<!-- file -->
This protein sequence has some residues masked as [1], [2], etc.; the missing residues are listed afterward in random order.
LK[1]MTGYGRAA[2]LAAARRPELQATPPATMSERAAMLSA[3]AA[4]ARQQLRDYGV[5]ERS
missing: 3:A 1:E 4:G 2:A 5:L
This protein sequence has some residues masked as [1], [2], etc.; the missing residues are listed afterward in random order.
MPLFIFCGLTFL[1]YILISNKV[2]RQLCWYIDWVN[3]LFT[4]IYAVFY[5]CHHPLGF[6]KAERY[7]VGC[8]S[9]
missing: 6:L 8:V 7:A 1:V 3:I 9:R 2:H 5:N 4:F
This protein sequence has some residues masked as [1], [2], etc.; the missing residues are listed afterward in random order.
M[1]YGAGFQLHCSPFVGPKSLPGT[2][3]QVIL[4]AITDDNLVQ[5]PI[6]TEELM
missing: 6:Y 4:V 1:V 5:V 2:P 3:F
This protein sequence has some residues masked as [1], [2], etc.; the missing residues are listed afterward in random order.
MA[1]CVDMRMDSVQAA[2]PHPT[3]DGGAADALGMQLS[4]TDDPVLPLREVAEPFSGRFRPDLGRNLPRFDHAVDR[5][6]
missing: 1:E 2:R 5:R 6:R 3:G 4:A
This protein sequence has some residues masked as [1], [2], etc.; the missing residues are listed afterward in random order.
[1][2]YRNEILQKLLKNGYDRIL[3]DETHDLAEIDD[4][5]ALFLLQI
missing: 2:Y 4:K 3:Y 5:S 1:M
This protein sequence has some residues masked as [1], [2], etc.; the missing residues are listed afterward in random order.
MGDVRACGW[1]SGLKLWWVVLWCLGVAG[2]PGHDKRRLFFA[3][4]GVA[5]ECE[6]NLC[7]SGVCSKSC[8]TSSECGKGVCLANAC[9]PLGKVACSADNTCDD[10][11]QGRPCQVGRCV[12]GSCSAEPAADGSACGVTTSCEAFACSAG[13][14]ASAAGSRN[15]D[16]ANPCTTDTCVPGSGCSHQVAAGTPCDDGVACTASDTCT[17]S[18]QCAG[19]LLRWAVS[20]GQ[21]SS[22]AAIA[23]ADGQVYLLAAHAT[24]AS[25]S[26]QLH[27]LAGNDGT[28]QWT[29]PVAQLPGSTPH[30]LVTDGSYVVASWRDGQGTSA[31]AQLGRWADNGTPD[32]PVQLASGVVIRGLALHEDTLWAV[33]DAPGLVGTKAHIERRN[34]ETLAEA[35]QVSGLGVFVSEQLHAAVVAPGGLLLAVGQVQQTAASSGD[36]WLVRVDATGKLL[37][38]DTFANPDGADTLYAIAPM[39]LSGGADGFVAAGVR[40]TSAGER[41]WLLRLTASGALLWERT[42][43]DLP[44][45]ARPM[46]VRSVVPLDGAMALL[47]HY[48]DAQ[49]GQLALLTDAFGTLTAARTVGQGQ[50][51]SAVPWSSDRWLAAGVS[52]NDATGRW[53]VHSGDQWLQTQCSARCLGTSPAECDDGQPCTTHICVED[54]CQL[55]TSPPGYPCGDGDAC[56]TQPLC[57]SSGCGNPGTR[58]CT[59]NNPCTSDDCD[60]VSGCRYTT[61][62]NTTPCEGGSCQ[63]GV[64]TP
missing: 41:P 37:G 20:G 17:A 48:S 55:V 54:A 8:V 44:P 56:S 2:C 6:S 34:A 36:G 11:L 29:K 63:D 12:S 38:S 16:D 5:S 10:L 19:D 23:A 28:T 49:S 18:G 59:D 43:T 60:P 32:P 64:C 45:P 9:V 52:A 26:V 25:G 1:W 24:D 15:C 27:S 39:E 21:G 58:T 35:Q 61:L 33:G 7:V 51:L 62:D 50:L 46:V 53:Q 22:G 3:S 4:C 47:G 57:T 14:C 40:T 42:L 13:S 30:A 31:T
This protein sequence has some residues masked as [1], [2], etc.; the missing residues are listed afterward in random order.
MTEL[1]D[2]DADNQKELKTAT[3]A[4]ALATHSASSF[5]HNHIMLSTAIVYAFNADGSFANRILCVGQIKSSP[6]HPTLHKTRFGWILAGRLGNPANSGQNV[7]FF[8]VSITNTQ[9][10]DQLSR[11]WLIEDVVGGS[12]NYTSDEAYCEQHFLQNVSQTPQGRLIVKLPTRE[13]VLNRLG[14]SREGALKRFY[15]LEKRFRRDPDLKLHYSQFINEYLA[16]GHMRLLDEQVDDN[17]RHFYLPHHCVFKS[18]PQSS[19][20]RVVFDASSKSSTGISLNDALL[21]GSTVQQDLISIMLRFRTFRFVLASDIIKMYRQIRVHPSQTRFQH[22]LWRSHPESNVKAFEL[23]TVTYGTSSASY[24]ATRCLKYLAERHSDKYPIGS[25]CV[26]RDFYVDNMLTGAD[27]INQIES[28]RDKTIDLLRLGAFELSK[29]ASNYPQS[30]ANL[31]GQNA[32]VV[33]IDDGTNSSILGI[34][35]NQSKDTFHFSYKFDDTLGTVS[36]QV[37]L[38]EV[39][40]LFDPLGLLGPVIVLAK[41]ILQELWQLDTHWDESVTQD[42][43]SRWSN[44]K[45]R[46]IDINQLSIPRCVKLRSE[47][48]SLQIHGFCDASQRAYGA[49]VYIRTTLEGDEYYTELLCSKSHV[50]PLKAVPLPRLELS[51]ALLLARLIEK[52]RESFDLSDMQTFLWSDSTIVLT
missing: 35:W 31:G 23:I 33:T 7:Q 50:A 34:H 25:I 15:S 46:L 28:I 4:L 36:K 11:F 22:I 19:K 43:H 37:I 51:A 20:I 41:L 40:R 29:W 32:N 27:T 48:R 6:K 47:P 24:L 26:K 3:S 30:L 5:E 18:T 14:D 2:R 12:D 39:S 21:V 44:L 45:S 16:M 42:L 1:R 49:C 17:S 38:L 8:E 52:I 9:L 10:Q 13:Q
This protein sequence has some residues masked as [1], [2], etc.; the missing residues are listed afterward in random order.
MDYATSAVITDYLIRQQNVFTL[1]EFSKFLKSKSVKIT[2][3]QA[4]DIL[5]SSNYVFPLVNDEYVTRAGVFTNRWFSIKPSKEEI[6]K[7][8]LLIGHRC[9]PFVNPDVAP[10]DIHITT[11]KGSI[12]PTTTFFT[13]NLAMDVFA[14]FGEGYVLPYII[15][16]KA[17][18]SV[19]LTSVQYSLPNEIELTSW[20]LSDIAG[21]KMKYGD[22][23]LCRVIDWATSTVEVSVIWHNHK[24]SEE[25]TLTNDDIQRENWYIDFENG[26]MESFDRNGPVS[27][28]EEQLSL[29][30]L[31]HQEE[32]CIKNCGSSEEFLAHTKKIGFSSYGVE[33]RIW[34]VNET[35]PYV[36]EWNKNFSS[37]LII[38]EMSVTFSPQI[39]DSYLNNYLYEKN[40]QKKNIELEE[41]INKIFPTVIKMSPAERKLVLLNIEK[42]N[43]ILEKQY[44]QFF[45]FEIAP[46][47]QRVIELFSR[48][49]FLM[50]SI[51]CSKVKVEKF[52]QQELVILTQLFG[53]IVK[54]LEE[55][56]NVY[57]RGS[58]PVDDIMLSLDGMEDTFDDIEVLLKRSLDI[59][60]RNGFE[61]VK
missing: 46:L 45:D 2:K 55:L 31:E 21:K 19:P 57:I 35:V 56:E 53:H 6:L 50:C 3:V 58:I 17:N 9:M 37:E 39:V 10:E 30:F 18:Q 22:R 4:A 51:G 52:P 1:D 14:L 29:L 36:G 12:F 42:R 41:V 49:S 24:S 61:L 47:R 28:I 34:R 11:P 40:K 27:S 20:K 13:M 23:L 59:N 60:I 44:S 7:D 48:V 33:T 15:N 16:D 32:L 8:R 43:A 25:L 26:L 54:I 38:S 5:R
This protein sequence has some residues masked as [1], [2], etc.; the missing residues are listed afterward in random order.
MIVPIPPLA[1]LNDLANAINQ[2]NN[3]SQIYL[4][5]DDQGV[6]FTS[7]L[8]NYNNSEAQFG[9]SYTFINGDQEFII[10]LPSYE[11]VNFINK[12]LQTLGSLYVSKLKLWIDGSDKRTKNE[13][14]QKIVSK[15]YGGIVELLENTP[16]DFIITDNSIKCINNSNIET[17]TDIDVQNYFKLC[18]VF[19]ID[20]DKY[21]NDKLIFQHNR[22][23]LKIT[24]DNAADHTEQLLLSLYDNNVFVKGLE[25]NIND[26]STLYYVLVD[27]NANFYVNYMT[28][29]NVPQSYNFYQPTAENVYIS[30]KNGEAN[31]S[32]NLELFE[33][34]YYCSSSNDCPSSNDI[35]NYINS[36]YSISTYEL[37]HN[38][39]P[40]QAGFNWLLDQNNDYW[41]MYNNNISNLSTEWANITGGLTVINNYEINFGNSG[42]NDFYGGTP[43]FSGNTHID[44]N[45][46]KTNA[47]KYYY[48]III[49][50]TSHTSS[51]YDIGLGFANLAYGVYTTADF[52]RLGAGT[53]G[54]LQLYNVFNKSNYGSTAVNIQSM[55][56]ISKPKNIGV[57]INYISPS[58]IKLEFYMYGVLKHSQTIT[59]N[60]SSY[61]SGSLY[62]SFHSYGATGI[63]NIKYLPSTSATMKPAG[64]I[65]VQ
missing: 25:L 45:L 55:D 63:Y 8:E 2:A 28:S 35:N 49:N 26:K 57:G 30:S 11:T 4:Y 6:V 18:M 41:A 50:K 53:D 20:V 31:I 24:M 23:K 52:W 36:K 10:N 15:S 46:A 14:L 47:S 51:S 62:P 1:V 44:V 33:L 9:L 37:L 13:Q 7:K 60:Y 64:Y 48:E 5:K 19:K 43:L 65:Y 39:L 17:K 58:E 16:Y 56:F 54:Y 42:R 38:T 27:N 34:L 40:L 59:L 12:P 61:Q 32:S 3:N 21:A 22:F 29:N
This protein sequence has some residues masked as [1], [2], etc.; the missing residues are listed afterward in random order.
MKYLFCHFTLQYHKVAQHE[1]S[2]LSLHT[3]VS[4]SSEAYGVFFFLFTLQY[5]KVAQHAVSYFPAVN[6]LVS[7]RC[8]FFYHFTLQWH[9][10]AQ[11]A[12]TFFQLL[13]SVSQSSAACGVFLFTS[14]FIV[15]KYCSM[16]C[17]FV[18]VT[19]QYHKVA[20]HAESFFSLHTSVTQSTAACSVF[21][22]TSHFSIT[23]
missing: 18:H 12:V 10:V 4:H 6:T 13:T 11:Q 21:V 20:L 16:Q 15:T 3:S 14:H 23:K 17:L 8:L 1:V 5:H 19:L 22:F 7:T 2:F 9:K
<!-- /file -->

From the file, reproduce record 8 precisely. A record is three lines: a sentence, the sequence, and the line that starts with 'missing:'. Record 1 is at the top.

This protein sequence has some residues masked as [1], [2], etc.; the missing residues are listed afterward in random order.
MDYATSAVITDYLIRQQNVFTL[1]EFSKFLKSKSVKIT[2][3]QA[4]DIL[5]SSNYVFPLVNDEYVTRAGVFTNRWFSIKPSKEEI[6]K[7][8]LLIGHRC[9]PFVNPDVAP[10]DIHITT[11]KGSI[12]PTTTFFT[13]NLAMDVFA[14]FGEGYVLPYII[15][16]KA[17][18]SV[19]LTSVQYSLPNEIELTSW[20]LSDIAG[21]KMKYGD[22][23]LCRVIDWATSTVEVSVIWHNHK[24]SEE[25]TLTNDDIQRENWYIDFENG[26]MESFDRNGPVS[27][28]EEQLSL[29][30]L[31]HQEE[32]CIKNCGSSEEFLAHTKKIGFSSYGVE[33]RIW[34]VNET[35]PYV[36]EWNKNFSS[37]LII[38]EMSVTFSPQI[39]DSYLNNYLYEKN[40]QKKNIELEE[41]INKIFPTVIKMSPAERKLVLLNIEK[42]N[43]ILEKQY[44]QFF[45]FEIAP[46][47]QRVIELFSR[48][49]FLM[50]SI[51]CSKVKVEKF[52]QQELVILTQLFG[53]IVK[54]LEE[55][56]NVY[57]RGS[58]PVDDIMLSLDGMEDTFDDIEVLLKRSLDI[59][60]RNGFE[61]VK
missing: 46:L 45:D 2:K 55:L 31:E 21:K 19:P 57:I 35:V 56:E 53:H 6:L 50:C 3:V 58:I 17:N 9:M 37:E 39:V 10:E 30:F 18:Q 22:R 4:A 51:G 52:P 1:D 14:L 29:L 36:G 12:F 42:R 41:V 49:S 24:S 61:L 47:R 28:I 34:R 11:P 40:K 27:S 20:K 13:M 23:L 59:N 60:I 44:S 7:D 48:V 33:T 15:N 16:D 32:L 8:R 43:A 25:L 26:L 54:I 38:S 5:R